a business d evelopment effort of the chamber and spent in u suall y fruitless
efforts to attract a maj o r industry.
utiliti es done,

Industrial parks w ith the grading and

credit and a favorable pattern of

local regulation,

an o rderly

plan for city expans ion and improvement geared to a realistic tax base.

These

take time - seeming eons of time - spent in community m eeting s where the c o m p r o ­
mises between the confl icting demands and desires of the community are beaten
out.

But it is hard going for an impatient people to go this route - yet is

there any other?
cated,

The best research effort,

the results of w hi ch are not c o m m u n i ­

is a useless academic exercise in this field,

at any rate.

It has become increasingly po pular to blame the inertia of the business
community,
effort.

the unwi lling ness of the farmer to participate in the total community

This c r itic ism may have some justification,

professional planner,
concern,

has the maj o r burden.

but the researcher,

There is a basic goodwill,

among the mem bers of the business and farming communities.




the
a basic

The m i s s i n g

- 4 -

bridge is the c o m m u nica tor - the person who makes the research intelligible to
the

layman,

in the process of whi ch it becomes useful to the

local

leaders who

can act eff ective ly on their own behalf.
The second area of effort is in the area of political organization.
Aft er the recent M i n n e s o t a primary this might

seem an obvious indiscretion -

like talking of a h a l t e r in the house of a man who has been hanged.

I am not

referring to political orga nizati on in a narr ow party sense,

but in the

larger sense of the body of ordinances,

regulation,

spawned the bewildering complex of state and

though,

and statutes which have

local political entities.

This

pattern, which in large measure is part of our Anglo - S a x o n inheritance, may have
been a useful one

somewhere,

sometime,

but has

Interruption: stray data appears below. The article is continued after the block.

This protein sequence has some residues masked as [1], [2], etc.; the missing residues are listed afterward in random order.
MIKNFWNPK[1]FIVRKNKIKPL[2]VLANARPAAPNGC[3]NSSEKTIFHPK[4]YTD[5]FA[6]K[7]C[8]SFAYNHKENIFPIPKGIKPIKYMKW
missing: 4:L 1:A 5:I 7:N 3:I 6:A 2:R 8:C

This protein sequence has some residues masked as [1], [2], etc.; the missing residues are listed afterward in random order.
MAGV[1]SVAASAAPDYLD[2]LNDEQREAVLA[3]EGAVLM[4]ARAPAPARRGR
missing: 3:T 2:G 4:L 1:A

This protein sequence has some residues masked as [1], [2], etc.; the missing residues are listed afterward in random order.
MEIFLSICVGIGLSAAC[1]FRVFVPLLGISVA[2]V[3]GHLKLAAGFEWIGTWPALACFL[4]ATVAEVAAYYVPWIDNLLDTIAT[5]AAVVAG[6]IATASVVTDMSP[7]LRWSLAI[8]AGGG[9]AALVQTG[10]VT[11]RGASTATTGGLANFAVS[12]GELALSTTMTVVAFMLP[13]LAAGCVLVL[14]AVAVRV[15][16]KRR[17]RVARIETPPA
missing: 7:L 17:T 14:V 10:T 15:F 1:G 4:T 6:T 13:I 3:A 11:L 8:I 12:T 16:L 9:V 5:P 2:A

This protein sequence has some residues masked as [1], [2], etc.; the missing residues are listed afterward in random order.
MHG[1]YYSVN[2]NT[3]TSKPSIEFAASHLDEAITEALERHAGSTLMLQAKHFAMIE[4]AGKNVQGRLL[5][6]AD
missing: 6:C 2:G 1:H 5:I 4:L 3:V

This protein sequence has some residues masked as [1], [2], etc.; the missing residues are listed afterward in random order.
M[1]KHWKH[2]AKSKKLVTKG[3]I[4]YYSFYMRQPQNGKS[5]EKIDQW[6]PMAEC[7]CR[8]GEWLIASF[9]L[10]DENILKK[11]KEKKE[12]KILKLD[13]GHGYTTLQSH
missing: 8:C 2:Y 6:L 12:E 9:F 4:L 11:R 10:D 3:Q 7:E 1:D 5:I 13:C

little meri t today.

on the rate of industrial growth cannot be measured,
cannot be contested.
its

"Fiscal drag"

but that it is considerable

is a term of pop ular usage - "tdmg d r a g 1 is
’

local counterpart - the 1 tdmg1' standing for "too damn much government".
1
1
Instead of serving as the

become the glue.
m ore

Its impact

lubricant of society,

local government has

Zoning regulations and tax structures are just two of the

sticky areas.
Not only is the

but the valiant,

but the attitude

designed to minimi ze
the n novel,

legal pattern of regulation calculated to de ter all

social,

that accompanies their enforcement is not

their impact.

It is tragic that the d i s posi tion to make

and economic ex peri m e n t s 1 Judge Brandeis
1

spoke about as such

an important part of our political heritage has been surrendered along with a
substantial part of the national

tax base to the federal government.

The problem

wit h this surrender has been that broad innovative programs on a national basis
have a distress ing ph ilosophic resemblance to the bed of Procrustes when r e g i o n ­
ally or

locally applied.

Of more

than passing interest to me,

then, was the

clipping from the Seattle P o s t-Int ellige ncer of September 24, 1966,




sent me by

- 5 -

a friend.

It is concerned with a talk given by Norton Clapp,

Board of the W e y e r h a e u s e r Lum ber Compan y of Tacoma,

Ch airman of the

and I quote:

"One of W a s hingt on S t a t e ’s leading industrialists Friday night
called for formation of a new Puget Sound regional government as a
m oder n solution to a pres ent-da y ’horse and buggy' system that, in
effect, blocks smooth development.
"Clapp pulled few punches in d escribing the present
government:'

system of

'Governmental unit has been piled on top of governmental
unit and things have become ex tremely c omplicated and auite
u nco ordina ted - and often, very illogical.
'The problem today is, however, that we are still operating
u n d e r the old system, which has been repeatedly patched up in
attempts to meet changing needs.
"Change will not be easy, he warned,

adding:

'To begin with, we have a surprisingly large herd of sacred
cows.
The rigidity of muc h of our community and governmental
structure, by its very nature, tends seriously to limit both
the extent and the duality of our growth.
Out institutions
were designed to meet past n e e d s . ’"
Any discus s i o n of regional economic growth eith er starts or is stopped
(and sometimes both) with an expl orati on of financing.
to come from?

There are the two traditional

sources - private and public treasuries.

What does private investment require?
return,

and

climate.

security.

Where is the m o ney going

The obvious are opportunity,

Less obvious is the importance of econ omic/ emotio nal

Success begets

success - bigness begets bigness.

industrial park is the tough one.

Venture capital

u s ual ly timorous capital as well.

"Venture"

outset - and only

later find out just h ow venturesome

the risks at the

they really have been.

like the sight of another industrial

building with reassuring smoke coming from its chimneys.

N u mber 1 can be found

in one of two places - the business alrea dy in the community,




It is

capital o ften turns out that way

M ost investors think they have mini mized

jitters

1 in the new

is h unc h capital.

unintentionally.

N othing allays the pr e-commitment

N umber

and the outside

one

looking for a home.

than the
town.

latter.

Of the two,

the former is 92.3758% easier and cheaper